No! There's HDR for all
One surprising twist that came out of the PlayStation Meeting in September is that the addition of high dynamic range (HDR) lighting support won't be solely limited to the PlayStation 4 Pro, and it won't just be built into newer PS4 hardware (like the slim console).
In fact, it's now available for each and every PlayStation 4 via a firmware update that came out earlier this autumn. So yes, the three-year-old PS4 you bought back at launch now has HDR support once you're fully up-to-date - you'll just need the right kind of TV to take advantage of it.
Talk about a slap in the face to Microsoft, which just introduced the Xbox One S with HDR support while the original Xbox One isn't slated to get it. Still, that means that HDR won't be an exclusive perk to the Pro, and you'll still get the benefits on an older PS4.
Maybe! VR gets a boost
Sony says that the PlayStation VR can benefit significantly from the PlayStation 4 Pro, allowing games to run at higher and smoother frame rates, as well as with more details packed within their immersive worlds.
All of that is super critical for virtual reality. While PSVR games look pretty good and run solidly well with the standard PS4, frame rate stability is absolutely crucial to enjoying VR and not getting sick in the process. Boosting the frame rate and enhancing the visual experience could be felt very strongly in VR – perhaps even more so than on your TV.
That said, the early batch of PS4 Pro-enhanced VR games don't really show the potential of the Pro upgrade. Battlezone adds some improved lighting effects and such, and Rez Infinite brings in some particle effects, but we couldn't see any difference with The Playroom. All told, the enhancements so far seem extremely minor.
With more time, we'll hopefully see more of an advantage to the Pro experience when it comes to PlayStation VR, but right now, the tweaks are nice-to-haves rather than must-haves.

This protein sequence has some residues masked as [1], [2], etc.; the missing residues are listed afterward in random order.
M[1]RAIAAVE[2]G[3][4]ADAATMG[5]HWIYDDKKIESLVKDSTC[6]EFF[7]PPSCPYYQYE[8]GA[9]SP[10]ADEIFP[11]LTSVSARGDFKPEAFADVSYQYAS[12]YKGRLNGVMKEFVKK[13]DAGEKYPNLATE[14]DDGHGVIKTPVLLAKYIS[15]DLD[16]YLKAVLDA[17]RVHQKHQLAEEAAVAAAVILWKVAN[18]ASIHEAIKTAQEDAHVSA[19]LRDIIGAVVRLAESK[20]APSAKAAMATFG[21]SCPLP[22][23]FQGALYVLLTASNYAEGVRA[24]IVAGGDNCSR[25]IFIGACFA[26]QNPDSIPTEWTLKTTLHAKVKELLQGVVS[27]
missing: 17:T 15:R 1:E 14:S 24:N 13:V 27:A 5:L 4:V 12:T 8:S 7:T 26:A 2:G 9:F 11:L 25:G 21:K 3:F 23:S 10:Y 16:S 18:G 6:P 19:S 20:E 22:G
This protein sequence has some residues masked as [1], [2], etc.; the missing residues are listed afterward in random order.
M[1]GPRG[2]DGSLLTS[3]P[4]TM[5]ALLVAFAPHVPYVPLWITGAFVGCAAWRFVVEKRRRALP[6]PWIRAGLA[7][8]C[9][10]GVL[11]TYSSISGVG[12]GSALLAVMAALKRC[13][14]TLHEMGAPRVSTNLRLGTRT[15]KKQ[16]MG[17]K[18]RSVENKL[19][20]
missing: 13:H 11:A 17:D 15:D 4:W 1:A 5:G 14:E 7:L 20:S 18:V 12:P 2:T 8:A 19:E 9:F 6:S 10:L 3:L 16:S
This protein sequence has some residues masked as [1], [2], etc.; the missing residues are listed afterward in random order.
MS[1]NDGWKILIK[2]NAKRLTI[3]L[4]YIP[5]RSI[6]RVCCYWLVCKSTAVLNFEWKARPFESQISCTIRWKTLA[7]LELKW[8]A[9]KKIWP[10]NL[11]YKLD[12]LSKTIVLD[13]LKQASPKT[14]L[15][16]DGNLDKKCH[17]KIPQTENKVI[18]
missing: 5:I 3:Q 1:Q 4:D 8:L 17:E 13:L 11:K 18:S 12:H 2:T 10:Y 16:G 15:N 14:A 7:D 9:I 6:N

Yes! Share and stream better
If you're big on the PS4's social and streaming functions, then you might see some extra benefit from the PlayStation 4 Pro.
For example, the Share Play feature - which lets you bring an ally into a game like FIFA 17 by streaming a portion of the game you own to his or her PS4 - can now deliver a 1080p experience to the other console, whereas it's limited to 720p on the regular system.
And if you don't like to play without an audience, now you can enhance their viewing experience by streaming gameplay at 1080p resolution running at 60 frames per second to services like Twitch and YouTube. Even still screenshots can be grabbed at full 4K - that's 3840 x 2160 - and flung out into the world.
Many PS4 players probably use these functions sparingly, if at all, but those who really love them could see real value in the Pro upgrade.
Verdict: Worth the upgrade?
Your initial reaction to the PlayStation 4 Pro is probably a strong one to follow. Are you a die-hard PlayStation fan who needs to be on the cutting edge? Do you care about 4K and already have the TV for it? Will you spend months locked inside the PlayStation VR headset? If all of these things apply to you, then it's probably worth trading up to get the Pro.
It's out this Thursday, 10 November at a price of RM1799, in case price will sway your opinion. In our eyes, that seems like a sweet spot for a system that offers pretty major enhancements over the previous model.
On the other hand, if you play casually, are fine with your 1080p set, or aren't yet sold on VR, then the upgrade might not be as important for you. The PlayStation 4 will live on for years and continue receiving great games, regardless of the Pro and how well it does, and there's plenty of awesome gaming ahead for the console.
The Pro is for the super-fans and ultra tech-savvy, and if that's not you, then don't sweat it – and certainly don't feel bad about it. This isn't an essential upgrade, but it is a really fun and worthwhile one for a lot of PlayStation aficionados.